Last week I began publishing a series of posts about intellectual property law. I am already overwhelmed with joy at the positive feedback the series is getting! This week’s post is all about fair use exceptions, which apply to copyrighted works. For a quick refresher on the differences between trademark and copyright, click here to read my first post.
Before we begin, my usual disclaimer: I am not an attorney. This is not legal advice.
That said, let’s dive right in! Fair use exceptions are a fundamental aspect of IP law. They are, in part, what allow me to even write this series to begin with.
Fair use exceptions are uses of copyrighted material that can be defended against infringement claims and do not require prior permission from the copyright holder. The most common fair use exceptions include educational purposes, commentary/criticism, and parody.
Using a still shot from a movie in a critique would almost certainly fall under fair use, as long as its purpose in the movie review is clear. My blogger friend Makhail writes many film reviews, and he does an excellent job of staying well within the bounds of fair use.
Copying a quotation or short passage from a book for a book review would also likely fall under fair use. Virtually every book review I publish here on the blog includes such quotations, which I use to illustrate points in my commentary.
Re-writing a famous poem as a parody would also likely be fair use. One of my personal favorite examples of parody is the YouTube channel Honest Trailers, who uses actual clips from films and creates a new trailer mocking them with satire.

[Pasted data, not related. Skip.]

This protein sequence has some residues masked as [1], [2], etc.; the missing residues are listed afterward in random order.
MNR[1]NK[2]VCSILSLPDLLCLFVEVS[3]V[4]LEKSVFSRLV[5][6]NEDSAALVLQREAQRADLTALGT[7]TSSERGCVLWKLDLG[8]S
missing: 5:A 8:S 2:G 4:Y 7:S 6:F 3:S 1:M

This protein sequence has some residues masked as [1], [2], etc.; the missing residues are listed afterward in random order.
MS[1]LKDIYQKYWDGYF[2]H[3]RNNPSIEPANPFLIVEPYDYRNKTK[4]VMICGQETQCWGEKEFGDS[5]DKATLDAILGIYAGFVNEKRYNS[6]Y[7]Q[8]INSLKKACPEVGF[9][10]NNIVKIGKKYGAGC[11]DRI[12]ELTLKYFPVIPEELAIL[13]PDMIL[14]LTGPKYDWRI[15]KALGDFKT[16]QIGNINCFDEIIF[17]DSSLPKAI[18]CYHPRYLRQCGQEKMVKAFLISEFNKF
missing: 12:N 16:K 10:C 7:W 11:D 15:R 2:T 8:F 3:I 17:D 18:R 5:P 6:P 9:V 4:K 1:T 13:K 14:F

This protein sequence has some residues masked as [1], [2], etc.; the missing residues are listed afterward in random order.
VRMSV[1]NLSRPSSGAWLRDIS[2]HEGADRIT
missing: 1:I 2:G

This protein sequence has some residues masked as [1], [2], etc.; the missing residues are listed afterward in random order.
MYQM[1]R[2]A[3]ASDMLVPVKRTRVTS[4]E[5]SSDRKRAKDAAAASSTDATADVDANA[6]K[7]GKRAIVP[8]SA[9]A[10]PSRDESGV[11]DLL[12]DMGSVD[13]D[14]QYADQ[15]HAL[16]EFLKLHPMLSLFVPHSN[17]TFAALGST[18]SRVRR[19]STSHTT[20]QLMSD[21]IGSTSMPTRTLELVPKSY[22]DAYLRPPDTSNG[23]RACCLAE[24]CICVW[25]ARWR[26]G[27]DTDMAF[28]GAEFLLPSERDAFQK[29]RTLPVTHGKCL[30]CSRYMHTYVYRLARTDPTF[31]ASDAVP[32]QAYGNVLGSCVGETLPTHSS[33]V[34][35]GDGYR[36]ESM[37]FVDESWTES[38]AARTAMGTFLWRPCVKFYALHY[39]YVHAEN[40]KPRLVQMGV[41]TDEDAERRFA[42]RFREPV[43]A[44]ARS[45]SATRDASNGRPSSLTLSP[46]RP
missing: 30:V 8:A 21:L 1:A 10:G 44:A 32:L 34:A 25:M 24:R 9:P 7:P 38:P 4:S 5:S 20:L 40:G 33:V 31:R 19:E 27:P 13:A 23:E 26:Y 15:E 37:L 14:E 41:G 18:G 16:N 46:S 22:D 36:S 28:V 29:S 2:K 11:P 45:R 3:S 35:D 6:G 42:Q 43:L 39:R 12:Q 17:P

The Good, the Bad, and the Ugly
Arguably the best part of fair use exceptions is also the worst part: there are no hard and fast rules.
On the one hand, this is excellent news for all of us – whether we create or consume – because it means that the definition may continue to be expanded in our favor through case law.
On the other hand, this means that steering clear of infringement is never going to be totally foolproof. What one copyright holder feels is infringement, another may not. The line between fair use and infringement can easily become vague, particularly when the limits of the law are pushed.
For example, virtually everyone would agree that quoting a single sentence from a copyright-protected novel in a book review easily falls in fair use territory. It is also inarguable that copy and pasting the entire novel into said review would be infringement. But exactly how long of a passage is it OK to quote before it simply becomes piracy? The answer is for the copyright holder to decide (and then a judge, if it were to come to that).
So, do you have any questions about fair use exceptions that I didn’t cover in this week’s post? Please send all of your IP law questions my way, as I love going on a hunt for answers!
Until next time,